More than a quarter of individuals who joined the public service in 2016 also joined the family of South Africa’s largest restricted medical scheme, the Government Employees Medical Scheme (GEMS), which is now extending more care to more people than ever before. “With close on 695 000 principal members and 1.83 million dependants by the end of last year, GEMS is looking to build a brighter future by making a positive difference in the health and productivity of the nation,” says Zandile Nqweni-Chamane, Acting GEMS’s Executive: Member Affairs. The Scheme’s focus on the health and wellbeing of its members is reflected in its impressive ratio of non-healthcare expenditure. For every R100 GEMS receives in contributions, R94.90 is spent on members’ healthcare needs. “Our membership profile shows that we are young and healthy, with an average age of 31 years. As our GEMS family is growing, we have had to develop new and innovative ways to keep in touch with our members, their needs and their wants, including through Facebook, our Client Liaison Officers (CLOs), call centre and self-help kiosks,” she adds. During 2016, GEMS’s CLOs, who visit government departments, offices and units throughout the country, provided face-to-face assistance to over 221 449 members in 16 077 site visits. Over 80% of the issues raised during CLO interactions were successfully resolved on site. “We have been using a number of different methods to reach out to members and one of our focus areas is educating the membership about the Scheme and how they can work with us to get the best out of GEMS. To this end, GEMS hosted 6 700 educational sessions. In order for us to better understand the needs of our members, we held 165 focus group sessions,” Nqweni-Chamane notes. “This two-way communication flow has been extremely helpful, and allowed the Scheme to reach out proactively to help empower our members with the information they need to make healthy life choices and maximise their . . .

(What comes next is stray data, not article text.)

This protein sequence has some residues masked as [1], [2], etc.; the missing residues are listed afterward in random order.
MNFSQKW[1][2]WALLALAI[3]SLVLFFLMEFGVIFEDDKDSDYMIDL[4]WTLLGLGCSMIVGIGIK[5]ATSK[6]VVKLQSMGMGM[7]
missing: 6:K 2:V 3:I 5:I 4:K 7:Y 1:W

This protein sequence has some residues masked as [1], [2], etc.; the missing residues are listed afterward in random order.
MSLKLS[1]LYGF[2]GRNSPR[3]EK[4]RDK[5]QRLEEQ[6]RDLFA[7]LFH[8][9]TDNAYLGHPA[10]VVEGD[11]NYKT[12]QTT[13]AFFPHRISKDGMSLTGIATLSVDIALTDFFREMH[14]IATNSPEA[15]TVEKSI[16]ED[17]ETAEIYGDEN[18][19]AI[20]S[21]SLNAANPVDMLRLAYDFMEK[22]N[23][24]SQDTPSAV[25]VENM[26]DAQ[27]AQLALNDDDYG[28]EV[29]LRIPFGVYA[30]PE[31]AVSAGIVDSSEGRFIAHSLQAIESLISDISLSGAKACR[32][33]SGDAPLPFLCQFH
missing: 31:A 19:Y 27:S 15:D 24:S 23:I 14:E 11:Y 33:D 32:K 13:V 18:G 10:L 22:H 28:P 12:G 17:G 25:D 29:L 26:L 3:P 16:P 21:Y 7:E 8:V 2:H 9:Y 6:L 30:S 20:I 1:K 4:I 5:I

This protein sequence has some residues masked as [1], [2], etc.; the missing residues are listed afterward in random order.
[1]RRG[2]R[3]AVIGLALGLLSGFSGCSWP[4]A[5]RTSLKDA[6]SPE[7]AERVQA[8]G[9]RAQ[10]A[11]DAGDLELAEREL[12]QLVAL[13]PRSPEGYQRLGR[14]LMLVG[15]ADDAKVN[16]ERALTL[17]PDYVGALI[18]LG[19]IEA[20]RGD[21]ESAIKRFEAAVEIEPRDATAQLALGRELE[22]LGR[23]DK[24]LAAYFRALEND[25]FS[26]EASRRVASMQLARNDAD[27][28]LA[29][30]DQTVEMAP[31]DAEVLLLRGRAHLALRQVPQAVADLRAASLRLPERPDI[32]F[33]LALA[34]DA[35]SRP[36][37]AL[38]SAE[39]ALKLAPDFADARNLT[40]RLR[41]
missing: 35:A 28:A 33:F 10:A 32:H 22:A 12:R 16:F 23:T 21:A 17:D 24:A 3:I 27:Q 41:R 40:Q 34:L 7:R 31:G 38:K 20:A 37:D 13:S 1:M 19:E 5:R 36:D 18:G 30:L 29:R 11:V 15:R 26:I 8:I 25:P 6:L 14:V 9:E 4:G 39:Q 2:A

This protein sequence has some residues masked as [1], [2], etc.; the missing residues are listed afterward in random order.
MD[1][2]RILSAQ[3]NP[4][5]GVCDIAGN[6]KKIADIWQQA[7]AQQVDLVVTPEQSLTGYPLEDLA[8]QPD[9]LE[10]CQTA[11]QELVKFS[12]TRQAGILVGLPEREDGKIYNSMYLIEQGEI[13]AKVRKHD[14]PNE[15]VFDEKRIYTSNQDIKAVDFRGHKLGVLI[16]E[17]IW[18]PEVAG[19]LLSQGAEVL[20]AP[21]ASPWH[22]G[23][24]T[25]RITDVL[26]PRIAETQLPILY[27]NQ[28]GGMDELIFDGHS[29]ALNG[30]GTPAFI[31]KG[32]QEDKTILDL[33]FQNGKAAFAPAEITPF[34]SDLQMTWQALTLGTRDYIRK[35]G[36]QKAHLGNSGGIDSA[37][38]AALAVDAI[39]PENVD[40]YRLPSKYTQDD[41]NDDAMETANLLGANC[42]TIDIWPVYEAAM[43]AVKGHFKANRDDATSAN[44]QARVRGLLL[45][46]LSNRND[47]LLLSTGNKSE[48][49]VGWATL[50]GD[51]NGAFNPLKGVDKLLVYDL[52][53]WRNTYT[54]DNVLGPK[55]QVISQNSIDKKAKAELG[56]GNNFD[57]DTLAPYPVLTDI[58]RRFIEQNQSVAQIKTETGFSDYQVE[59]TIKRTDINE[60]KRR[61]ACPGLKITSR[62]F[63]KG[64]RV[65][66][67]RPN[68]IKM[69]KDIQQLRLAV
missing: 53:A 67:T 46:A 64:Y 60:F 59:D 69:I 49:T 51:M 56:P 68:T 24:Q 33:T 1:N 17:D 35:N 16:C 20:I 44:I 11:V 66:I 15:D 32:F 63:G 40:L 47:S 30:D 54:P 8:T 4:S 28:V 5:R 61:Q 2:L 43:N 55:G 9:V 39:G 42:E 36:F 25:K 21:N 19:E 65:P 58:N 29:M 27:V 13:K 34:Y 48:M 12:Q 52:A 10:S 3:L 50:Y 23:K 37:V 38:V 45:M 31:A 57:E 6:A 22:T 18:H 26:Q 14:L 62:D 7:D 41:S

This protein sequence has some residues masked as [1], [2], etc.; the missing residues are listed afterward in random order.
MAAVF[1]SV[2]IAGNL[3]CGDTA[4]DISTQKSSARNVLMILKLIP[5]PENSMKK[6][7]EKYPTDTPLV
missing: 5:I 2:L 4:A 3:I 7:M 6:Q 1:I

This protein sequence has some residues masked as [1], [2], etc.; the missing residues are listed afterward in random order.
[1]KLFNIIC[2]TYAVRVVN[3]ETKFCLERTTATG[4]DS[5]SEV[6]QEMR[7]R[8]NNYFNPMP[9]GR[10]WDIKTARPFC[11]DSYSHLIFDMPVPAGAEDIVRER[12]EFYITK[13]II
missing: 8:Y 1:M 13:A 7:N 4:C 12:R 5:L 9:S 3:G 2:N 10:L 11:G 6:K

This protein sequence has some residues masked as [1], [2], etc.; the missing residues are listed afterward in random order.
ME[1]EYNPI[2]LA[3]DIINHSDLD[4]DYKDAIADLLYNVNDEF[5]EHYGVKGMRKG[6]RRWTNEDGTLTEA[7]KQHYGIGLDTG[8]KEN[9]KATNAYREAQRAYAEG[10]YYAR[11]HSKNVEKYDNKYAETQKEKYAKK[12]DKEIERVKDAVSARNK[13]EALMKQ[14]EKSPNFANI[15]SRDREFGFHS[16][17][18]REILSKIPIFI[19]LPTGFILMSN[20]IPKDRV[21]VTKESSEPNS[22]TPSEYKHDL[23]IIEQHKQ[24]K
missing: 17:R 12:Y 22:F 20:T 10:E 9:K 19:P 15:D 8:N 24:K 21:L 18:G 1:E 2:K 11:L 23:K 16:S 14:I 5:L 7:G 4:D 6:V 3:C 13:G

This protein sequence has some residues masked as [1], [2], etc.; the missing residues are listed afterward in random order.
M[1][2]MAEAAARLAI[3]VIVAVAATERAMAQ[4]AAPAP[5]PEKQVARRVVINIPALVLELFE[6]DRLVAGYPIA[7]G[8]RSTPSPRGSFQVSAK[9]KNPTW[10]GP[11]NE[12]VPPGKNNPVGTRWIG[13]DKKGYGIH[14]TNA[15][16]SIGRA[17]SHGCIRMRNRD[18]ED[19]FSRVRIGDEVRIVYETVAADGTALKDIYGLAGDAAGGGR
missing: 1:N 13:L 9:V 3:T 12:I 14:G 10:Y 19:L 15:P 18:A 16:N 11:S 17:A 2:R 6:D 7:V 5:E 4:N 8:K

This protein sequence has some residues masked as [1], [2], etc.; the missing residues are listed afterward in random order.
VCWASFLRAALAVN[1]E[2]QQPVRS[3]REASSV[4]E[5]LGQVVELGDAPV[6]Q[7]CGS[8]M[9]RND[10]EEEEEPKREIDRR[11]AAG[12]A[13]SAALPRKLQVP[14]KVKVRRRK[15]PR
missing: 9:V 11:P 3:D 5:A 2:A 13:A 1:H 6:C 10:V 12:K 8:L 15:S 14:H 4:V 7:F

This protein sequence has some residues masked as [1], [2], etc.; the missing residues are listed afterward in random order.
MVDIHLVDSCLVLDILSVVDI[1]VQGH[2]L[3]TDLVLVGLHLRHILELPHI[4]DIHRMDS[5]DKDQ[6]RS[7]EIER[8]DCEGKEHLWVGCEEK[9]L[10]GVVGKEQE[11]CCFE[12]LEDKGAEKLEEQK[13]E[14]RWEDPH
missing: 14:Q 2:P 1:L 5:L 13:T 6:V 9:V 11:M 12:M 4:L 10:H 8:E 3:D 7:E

Suit Up Soweto! The Superhero Tour is here The Color Run kicks off its much anticipated Superhero Tour in Soweto this April JOHANNESBURG – The Color Run’s inaugural Superhero Tour is bringing a power-packed 5km fun run to the streets of Soweto. The NB stuff: Who: You Where: UJ – Soweto Campus – Chris Hani Road Orlando, Soweto When: 23 April 2017 Time: 10h00 Once again, Capitec Bank joins The Color Run as the headline sponsor on the South African leg of the largest event series in the world. This year the quirky theme encourages runners young and old to step into spandex and don capes and masks while participating in the happiest 5K on the planet. “We are unleashing everyone’s inner hero,” says national event co-ordinator, Trevor Latimer. “Participants are encouraged to use The Color Run as a platform for good. Whether it’s raising awareness for a good cause or raising funds for charity or even simply acknowledging that you live with Supermom, this year we celebrate the Superhero in us all.” Less about your 10-minute-mile and more about having the time of your life, The Color Run is a five-kilometre, un-timed event in which thousands of participants, or “Color Runners”, are doused from head to toe in different colours at each kilometre. With only two rules, the idea is easy to follow: 1. Wear white at the starting line! 2. Finish plastered in colour! “The world debut of The Superhero Tour will be happening in Soweto, South Africa,” says Charl Nel, head of communications at Capitec Bank. “We are encouraged by being a part of this movement that has inspired thousands to put on their takkies, get active and support their communities across South Africa and the world, The Color Run is known as The Happiest 5K on the Planet – and it’s easy to see why.” After Color Runners complete the race, the fun continues with an unforgettable Finish Festival. This larger than life party is equipped with music, dancing and massive colour throws, which . . .